As our Jewish brothers celebrate Pesach (Passover) 5781 (2021) a couple of grand notions are coming together. The natural world witnesses with the full moon, and love is certainly in the air: love guaranteed to Abraham and to his descendants. Trouble is on the mind because deliverance from Egypt, which the Passover commemorates, ended tragically for those people who escaped from Pharaoh’s grip. In the original Pesach, four days after choosing and separating a lamb from its mother its blood marked a Jewish home to be spared Yahweh’s strike against Egyptian firstbon man and beast.
Shaken to the core, most ancient religions are coming to grips with the relevance of their rituals. Many have run into the wall of division and discrimination, and many ancient traditions just do not hold water for the nobility and longevity of the human race. Passover has to be something special or we could find ourselves losing armies (as the Egyptians did). Liberation theology, for example, does well to stay away from paschal notions of identity, bondage and deliverance. Jewish theology rightly clings to the image of a people saved by blood.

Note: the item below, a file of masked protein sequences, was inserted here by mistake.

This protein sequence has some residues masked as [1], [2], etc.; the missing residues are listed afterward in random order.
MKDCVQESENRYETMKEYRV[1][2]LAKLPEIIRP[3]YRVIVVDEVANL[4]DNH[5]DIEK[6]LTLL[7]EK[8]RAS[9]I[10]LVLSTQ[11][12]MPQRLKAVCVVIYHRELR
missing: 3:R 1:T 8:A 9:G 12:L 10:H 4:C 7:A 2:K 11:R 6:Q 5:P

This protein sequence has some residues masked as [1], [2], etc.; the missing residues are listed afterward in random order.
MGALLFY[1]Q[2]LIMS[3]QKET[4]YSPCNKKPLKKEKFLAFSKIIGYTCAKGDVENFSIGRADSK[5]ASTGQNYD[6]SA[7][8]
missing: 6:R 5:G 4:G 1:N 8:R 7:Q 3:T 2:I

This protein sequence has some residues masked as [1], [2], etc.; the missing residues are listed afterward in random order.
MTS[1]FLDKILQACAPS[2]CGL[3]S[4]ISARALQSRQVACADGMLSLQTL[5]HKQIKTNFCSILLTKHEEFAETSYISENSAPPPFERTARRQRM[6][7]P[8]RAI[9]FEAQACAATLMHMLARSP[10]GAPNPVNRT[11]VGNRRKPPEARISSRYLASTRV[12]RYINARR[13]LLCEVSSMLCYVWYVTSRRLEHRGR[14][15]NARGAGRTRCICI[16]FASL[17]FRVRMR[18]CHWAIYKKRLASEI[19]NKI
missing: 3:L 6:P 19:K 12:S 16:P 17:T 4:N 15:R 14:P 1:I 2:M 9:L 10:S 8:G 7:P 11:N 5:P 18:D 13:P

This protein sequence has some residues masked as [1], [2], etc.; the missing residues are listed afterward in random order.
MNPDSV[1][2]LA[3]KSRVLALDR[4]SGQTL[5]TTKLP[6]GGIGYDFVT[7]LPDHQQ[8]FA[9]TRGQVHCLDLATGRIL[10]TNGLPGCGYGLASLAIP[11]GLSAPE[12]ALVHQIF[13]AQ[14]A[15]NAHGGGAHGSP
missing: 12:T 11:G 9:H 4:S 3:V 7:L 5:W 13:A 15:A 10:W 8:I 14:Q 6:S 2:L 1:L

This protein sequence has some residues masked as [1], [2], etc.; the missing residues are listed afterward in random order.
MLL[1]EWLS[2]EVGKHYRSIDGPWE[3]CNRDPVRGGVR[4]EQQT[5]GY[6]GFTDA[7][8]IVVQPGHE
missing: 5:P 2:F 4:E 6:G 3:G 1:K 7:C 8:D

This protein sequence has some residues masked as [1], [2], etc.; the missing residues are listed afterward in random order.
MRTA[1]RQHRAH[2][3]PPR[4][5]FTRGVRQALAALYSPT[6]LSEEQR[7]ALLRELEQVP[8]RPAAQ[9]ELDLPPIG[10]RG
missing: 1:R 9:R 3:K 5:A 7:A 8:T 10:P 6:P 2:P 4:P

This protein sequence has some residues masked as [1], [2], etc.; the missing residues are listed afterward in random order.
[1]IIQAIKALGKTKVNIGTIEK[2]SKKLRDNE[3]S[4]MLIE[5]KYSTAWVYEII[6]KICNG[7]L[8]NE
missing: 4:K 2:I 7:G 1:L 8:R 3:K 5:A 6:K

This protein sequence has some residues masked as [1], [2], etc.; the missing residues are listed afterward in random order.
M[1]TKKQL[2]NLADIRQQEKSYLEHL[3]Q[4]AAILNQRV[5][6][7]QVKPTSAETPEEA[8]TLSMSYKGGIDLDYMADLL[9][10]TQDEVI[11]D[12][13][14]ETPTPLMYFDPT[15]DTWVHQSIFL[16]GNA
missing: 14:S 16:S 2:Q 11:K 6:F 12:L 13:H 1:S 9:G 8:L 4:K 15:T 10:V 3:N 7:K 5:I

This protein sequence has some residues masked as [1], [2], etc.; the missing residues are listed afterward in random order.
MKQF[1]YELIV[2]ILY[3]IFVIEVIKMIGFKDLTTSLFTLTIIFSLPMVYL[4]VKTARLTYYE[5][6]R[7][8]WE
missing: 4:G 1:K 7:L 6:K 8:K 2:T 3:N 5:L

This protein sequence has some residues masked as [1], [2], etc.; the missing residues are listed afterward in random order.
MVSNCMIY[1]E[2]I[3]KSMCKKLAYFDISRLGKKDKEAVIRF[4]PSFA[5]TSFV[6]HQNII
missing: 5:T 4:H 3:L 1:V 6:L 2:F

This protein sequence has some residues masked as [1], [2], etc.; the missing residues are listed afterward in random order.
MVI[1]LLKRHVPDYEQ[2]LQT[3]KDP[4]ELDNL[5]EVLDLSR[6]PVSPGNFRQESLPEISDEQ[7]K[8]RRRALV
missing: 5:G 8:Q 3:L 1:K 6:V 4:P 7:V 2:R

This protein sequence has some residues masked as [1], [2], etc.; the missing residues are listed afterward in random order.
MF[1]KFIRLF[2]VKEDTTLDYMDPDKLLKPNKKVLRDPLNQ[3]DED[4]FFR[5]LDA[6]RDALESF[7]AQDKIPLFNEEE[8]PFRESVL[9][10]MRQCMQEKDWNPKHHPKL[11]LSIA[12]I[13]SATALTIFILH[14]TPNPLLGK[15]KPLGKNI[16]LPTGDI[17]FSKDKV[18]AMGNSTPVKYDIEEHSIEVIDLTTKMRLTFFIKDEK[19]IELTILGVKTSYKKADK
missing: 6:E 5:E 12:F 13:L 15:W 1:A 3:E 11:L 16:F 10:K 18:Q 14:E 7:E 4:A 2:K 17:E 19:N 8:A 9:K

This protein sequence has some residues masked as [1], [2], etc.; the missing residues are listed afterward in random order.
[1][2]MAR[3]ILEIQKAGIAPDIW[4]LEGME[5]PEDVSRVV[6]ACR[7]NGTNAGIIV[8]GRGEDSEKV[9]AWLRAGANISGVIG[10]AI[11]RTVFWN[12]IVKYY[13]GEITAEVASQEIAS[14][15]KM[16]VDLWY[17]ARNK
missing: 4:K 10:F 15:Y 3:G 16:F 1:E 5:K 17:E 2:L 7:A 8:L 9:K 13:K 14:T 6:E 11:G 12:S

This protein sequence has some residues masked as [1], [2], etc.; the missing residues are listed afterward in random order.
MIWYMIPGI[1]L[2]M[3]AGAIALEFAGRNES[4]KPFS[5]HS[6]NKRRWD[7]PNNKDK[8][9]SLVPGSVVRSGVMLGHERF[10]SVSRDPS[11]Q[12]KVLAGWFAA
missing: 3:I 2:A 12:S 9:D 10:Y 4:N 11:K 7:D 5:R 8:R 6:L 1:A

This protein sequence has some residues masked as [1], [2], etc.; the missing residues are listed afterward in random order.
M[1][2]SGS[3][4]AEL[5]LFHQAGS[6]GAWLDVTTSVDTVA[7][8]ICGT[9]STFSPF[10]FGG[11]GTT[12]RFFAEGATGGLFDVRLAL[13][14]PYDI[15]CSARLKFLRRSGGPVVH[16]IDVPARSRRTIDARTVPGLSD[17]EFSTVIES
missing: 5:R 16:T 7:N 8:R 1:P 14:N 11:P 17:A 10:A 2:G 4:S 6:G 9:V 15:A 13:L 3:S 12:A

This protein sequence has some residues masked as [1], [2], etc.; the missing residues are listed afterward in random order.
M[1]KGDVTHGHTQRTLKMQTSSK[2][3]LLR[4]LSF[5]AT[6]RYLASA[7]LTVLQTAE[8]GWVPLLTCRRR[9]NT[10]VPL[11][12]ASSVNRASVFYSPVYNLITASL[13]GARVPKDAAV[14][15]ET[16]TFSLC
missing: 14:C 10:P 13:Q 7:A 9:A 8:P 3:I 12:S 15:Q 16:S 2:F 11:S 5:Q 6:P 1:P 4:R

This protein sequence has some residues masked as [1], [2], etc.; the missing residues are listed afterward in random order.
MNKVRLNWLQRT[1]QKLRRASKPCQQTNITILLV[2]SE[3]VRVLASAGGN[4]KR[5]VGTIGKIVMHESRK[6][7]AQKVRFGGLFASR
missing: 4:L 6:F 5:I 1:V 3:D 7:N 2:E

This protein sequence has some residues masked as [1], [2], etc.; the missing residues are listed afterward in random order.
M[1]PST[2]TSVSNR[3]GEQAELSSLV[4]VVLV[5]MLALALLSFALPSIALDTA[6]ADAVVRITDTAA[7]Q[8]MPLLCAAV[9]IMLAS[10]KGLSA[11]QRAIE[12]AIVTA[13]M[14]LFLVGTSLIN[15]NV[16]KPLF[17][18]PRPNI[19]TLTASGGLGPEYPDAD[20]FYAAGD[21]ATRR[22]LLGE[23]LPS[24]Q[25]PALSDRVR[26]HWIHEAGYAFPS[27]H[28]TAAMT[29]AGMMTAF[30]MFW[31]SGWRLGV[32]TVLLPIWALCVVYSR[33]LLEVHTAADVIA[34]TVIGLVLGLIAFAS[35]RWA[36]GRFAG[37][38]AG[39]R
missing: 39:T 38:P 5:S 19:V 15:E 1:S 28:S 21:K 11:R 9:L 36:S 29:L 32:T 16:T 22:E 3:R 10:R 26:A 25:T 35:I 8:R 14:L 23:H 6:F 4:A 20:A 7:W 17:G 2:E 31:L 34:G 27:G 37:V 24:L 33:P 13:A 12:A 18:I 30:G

Remember and tell the story
Full moons mark the middle of the month. Months that are reckoned by observing the moon (Gen. 1:14) are around 29 days, making the natural sign for Passover a monthly occurrence. There is one other mid-month observance – the 14th of Adar, the secular (not ordered by Moses) commemorating deliverance from Persian assaults. These days everyone looks for a way to apply practices like Passover to their own cultural circumstance, but it is rare to find a reasonable facsimile of the people who escaped from Pharaoh’s grip. Devoting time to stand in awe of divine intervention at every full moon is not a bad idea if one truly wants not to forget. At least four days to reflect on the innocent lamb should do nicely.